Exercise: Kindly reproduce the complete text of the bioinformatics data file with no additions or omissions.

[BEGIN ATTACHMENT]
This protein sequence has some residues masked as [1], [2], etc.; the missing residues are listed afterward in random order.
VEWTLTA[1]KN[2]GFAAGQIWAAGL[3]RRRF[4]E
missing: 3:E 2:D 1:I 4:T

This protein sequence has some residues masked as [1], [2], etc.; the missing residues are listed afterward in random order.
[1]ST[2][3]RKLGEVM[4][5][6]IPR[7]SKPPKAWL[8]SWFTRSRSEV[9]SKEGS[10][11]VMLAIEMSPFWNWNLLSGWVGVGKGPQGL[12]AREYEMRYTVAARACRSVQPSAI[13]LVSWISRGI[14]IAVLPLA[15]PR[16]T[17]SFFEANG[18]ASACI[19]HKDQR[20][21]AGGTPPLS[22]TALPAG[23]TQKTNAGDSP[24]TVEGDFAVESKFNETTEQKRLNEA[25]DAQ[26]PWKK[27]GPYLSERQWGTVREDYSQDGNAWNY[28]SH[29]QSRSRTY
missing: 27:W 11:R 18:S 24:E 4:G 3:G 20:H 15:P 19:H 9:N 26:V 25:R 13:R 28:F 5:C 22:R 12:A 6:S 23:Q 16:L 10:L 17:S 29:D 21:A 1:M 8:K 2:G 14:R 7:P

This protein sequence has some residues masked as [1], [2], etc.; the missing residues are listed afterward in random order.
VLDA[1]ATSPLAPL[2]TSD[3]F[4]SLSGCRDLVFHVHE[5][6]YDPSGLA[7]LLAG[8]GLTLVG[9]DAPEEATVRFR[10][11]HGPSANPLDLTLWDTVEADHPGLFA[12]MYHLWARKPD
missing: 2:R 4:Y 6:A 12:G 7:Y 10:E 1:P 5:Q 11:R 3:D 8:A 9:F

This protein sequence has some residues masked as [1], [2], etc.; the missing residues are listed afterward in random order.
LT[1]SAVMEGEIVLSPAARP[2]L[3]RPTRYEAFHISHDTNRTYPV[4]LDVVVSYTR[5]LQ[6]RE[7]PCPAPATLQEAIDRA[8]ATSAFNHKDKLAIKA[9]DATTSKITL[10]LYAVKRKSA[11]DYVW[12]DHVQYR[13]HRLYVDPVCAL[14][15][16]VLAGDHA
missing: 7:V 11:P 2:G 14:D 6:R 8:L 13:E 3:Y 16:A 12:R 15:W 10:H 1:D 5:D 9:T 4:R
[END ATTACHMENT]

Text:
This protein sequence has some residues masked as [1], [2], etc.; the missing residues are listed afterward in random order.
VEWTLTA[1]KN[2]GFAAGQIWAAGL[3]RRRF[4]E
missing: 3:E 2:D 1:I 4:T

This protein sequence has some residues masked as [1], [2], etc.; the missing residues are listed afterward in random order.
[1]ST[2][3]RKLGEVM[4][5][6]IPR[7]SKPPKAWL[8]SWFTRSRSEV[9]SKEGS[10][11]VMLAIEMSPFWNWNLLSGWVGVGKGPQGL[12]AREYEMRYTVAARACRSVQPSAI[13]LVSWISRGI[14]IAVLPLA[15]PR[16]T[17]SFFEANG[18]ASACI[19]HKDQR[20][21]AGGTPPLS[22]TALPAG[23]TQKTNAGDSP[24]TVEGDFAVESKFNETTEQKRLNEA[25]DAQ[26]PWKK[27]GPYLSERQWGTVREDYSQDGNAWNY[28]SH[29]QSRSRTY
missing: 27:W 11:R 18:S 24:E 4:G 3:G 20:H 15:P 19:H 9:N 26:V 25:R 13:R 28:F 5:C 22:R 12:A 6:S 23:Q 16:L 10:L 17:S 29:D 21:A 1:M 8:K 2:G 14:R 7:P

This protein sequence has some residues masked as [1], [2], etc.; the missing residues are listed afterward in random order.
VLDA[1]ATSPLAPL[2]TSD[3]F[4]SLSGCRDLVFHVHE[5][6]YDPSGLA[7]LLAG[8]GLTLVG[9]DAPEEATVRFR[10][11]HGPSANPLDLTLWDTVEADHPGLFA[12]MYHLWARKPD
missing: 2:R 4:Y 6:A 12:G 7:Y 10:E 1:P 5:Q 11:R 3:D 8:A 9:F

This protein sequence has some residues masked as [1], [2], etc.; the missing residues are listed afterward in random order.
LT[1]SAVMEGEIVLSPAARP[2]L[3]RPTRYEAFHISHDTNRTYPV[4]LDVVVSYTR[5]LQ[6]RE[7]PCPAPATLQEAIDRA[8]ATSAFNHKDKLAIKA[9]DATTSKITL[10]LYAVKRKSA[11]DYVW[12]DHVQYR[13]HRLYVDPVCAL[14][15][16]VLAGDHA
missing: 7:V 11:P 2:G 14:D 6:R 8:L 13:E 3:Y 16:A 12:R 15:W 10:H 1:D 5:D 9:T 4:R